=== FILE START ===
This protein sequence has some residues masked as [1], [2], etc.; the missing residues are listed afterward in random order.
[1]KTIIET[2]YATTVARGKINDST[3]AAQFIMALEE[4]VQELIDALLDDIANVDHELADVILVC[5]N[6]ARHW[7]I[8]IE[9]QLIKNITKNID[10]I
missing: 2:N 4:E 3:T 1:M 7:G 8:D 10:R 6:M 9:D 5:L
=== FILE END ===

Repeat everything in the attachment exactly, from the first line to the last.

This protein sequence has some residues masked as [1], [2], etc.; the missing residues are listed afterward in random order.
[1]KTIIET[2]YATTVARGKINDST[3]AAQFIMALEE[4]VQELIDALLDDIANVDHELADVILVC[5]N[6]ARHW[7]I[8]IE[9]QLIKNITKNID[10]I
missing: 2:N 4:E 3:T 1:M 7:G 8:D 10:R 6:M 9:D 5:L